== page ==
As we celebrate Women's History Month, let’s take a look at just five women who have made significant contributions to the advancement of information technology.
- Annie Easley
Brilliantly skilled in mathematics, this 1933 born Alabama native planned on a career in pharmaceuticals. With a single application to the National Advisory Committee for Aeronautics, Easley made a career change into a field that would later become Information technology. Starting as a human computer, she later worked as a mathematician and computer technician. Annie Easley was integral in helping NASA examine and address discrimination complaints, generating a more merit based employment path for women an racial minorities. Code to analyze alternative energy, solar and wind projects, ozone layer damage examination, economic evaluation of power sources and more make the list of contributions from Annie Easley.
- Dr. Fei Fei Li
Dr. Li is not only a major contributor to IT, she continues to advance the field through education. Currently serving as a professor of computer science at Stanford University, Li has held other teaching roles in highly ranked programs. At Google, Dr. Fei Fei Li served as both Vice President and Chief Scientist of Artificial Intelligence and Machine Learning. As inventor of ImageNet, she has contributed to computer’s ability to recognize details in a picture. Dr. Li is still contributing to the world of information science and we look forward to witnessing what’s next.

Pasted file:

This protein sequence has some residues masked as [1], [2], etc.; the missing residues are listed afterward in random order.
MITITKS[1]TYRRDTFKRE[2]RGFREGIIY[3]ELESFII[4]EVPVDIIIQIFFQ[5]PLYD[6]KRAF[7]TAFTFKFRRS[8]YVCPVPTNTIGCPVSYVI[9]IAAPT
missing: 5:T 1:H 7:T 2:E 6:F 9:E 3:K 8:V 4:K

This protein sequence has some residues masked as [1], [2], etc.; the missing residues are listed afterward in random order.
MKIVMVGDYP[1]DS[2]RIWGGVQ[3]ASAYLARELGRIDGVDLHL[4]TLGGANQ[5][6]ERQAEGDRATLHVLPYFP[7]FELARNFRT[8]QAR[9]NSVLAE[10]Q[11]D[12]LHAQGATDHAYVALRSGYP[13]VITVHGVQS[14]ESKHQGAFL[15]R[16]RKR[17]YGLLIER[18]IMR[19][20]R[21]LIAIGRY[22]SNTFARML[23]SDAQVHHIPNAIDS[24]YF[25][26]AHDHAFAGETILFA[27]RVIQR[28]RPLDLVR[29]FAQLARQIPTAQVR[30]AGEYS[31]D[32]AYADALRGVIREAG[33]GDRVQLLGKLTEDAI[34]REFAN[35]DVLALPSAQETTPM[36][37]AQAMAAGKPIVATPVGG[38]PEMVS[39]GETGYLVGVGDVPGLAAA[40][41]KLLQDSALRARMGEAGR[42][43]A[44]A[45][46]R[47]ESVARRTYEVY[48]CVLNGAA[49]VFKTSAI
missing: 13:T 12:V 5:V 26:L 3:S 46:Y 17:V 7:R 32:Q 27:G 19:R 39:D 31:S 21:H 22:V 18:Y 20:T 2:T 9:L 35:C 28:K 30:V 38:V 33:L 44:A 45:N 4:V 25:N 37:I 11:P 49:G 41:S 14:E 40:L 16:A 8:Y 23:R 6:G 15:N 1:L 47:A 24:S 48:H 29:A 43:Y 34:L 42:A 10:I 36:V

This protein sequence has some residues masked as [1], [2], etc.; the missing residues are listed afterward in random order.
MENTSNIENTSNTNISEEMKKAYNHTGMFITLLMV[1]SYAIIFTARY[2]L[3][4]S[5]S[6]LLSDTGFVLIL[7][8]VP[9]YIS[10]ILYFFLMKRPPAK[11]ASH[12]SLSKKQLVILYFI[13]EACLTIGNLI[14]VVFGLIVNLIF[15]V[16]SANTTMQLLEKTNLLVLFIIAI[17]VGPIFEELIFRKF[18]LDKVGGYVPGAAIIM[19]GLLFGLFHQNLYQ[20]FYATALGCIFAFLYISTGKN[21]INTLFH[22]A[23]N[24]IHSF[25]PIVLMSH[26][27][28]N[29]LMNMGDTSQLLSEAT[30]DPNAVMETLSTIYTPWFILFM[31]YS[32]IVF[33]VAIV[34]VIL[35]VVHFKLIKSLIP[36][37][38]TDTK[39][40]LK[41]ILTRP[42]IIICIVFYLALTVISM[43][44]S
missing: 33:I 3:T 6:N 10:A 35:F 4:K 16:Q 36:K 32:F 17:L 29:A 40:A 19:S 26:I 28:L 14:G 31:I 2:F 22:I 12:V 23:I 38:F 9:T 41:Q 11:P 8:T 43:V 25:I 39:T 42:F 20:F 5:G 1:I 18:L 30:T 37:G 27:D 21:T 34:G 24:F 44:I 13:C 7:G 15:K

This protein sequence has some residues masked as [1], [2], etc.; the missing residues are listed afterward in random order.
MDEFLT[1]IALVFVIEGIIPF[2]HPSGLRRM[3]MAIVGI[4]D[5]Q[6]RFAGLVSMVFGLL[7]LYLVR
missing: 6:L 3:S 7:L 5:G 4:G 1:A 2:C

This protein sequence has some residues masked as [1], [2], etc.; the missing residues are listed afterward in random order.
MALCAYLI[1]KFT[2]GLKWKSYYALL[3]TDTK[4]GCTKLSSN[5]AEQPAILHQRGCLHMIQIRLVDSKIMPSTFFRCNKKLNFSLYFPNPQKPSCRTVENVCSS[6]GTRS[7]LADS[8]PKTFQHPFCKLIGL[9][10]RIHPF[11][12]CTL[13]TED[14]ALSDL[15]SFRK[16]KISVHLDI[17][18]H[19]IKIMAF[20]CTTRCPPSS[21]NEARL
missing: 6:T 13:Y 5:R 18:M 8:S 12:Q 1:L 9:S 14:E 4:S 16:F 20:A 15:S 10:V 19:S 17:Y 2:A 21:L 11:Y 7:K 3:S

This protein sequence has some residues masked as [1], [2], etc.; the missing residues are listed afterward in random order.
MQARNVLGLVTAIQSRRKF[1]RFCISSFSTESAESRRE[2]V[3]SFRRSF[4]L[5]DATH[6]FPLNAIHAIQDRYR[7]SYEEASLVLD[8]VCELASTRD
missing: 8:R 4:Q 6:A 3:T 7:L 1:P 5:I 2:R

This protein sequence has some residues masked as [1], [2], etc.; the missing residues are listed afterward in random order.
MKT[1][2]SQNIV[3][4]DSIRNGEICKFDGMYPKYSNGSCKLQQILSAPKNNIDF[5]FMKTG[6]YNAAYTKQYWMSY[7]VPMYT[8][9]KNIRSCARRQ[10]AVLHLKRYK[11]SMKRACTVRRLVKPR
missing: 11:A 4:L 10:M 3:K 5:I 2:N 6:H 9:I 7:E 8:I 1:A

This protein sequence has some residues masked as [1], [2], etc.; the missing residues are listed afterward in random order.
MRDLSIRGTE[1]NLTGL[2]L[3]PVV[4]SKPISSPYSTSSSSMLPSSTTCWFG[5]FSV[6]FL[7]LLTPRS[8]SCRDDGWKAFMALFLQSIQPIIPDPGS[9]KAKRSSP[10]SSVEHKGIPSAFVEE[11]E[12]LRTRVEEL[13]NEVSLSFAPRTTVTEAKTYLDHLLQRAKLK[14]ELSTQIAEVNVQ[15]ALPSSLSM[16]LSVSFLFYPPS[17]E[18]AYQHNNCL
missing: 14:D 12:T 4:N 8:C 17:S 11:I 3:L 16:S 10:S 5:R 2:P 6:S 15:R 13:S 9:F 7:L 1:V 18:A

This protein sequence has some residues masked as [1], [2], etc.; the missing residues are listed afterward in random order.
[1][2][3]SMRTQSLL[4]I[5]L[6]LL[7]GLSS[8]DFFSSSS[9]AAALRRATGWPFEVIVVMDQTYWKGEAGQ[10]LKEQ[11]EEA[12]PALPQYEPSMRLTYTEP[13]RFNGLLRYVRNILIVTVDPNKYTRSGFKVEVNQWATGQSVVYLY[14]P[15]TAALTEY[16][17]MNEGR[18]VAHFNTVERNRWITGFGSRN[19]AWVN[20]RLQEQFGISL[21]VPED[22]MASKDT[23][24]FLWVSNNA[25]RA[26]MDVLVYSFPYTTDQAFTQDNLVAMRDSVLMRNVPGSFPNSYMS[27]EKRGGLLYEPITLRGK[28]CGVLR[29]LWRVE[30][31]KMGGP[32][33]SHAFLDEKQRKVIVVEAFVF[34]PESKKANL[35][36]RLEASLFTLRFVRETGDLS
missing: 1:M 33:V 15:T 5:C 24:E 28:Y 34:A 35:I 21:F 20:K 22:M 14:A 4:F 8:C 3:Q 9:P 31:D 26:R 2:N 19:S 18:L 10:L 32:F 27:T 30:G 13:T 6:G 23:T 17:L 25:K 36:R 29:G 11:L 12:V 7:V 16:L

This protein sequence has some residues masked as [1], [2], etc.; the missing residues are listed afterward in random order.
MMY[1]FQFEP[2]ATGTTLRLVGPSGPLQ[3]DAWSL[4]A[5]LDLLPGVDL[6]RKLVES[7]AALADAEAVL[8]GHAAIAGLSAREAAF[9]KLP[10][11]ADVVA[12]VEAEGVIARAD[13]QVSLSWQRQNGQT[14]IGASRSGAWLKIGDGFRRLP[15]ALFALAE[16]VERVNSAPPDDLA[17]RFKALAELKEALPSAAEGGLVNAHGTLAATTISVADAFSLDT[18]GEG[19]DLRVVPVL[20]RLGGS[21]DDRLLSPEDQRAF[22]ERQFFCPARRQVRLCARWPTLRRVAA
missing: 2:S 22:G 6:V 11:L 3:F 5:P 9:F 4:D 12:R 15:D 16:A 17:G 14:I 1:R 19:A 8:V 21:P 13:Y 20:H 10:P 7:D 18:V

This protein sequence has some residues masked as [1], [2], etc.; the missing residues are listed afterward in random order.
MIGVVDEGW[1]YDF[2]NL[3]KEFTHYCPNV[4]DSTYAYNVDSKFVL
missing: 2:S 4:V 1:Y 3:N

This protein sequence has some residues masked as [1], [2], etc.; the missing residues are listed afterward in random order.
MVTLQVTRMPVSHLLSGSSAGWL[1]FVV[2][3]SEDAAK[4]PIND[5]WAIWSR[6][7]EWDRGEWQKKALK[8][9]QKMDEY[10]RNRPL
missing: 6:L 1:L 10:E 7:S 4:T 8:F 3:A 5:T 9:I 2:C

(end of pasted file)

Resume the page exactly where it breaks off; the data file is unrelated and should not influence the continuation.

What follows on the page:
- Katherine Johnson
Played by Taraji P. Henson in the hit film Hidden Figures, Katherine Johnson’s story is becoming more widely known. Johnson’s human computing and mathematical prowess helped the first American to enter space. Additionally, she was a part of the team that completed the calculations for the Apollo 11 flight to the moon.
- Dr. Valerie Taylor
Director of the Mathematics and Computer Science department for the US Department of Energy’s Argonne National Laboratory, Dr. Taylor’s resume includes positions as faculty and Dean of elite programs. Being awarded numerous awards and generous project funding, Taylor is known for an analysis and predictive performance database called Prophesy.
It is only right to include Ada Lovelace, commonly known as the first computer programmer in a list of historical women contributors. Credited with the first algorithm to be machine processes, Lovelace helped create the basis for the first modern computers. Without Lovelace’s work, in spite of gender bias, the advent of the modern computer would be delayed, drastically changing the history and evolution of Information Technology.
The historical roadmap of technology and information science is full of advancement created by women. During March, Woman’s History Month, we pay homage to their contributions, and this list only represents a few.
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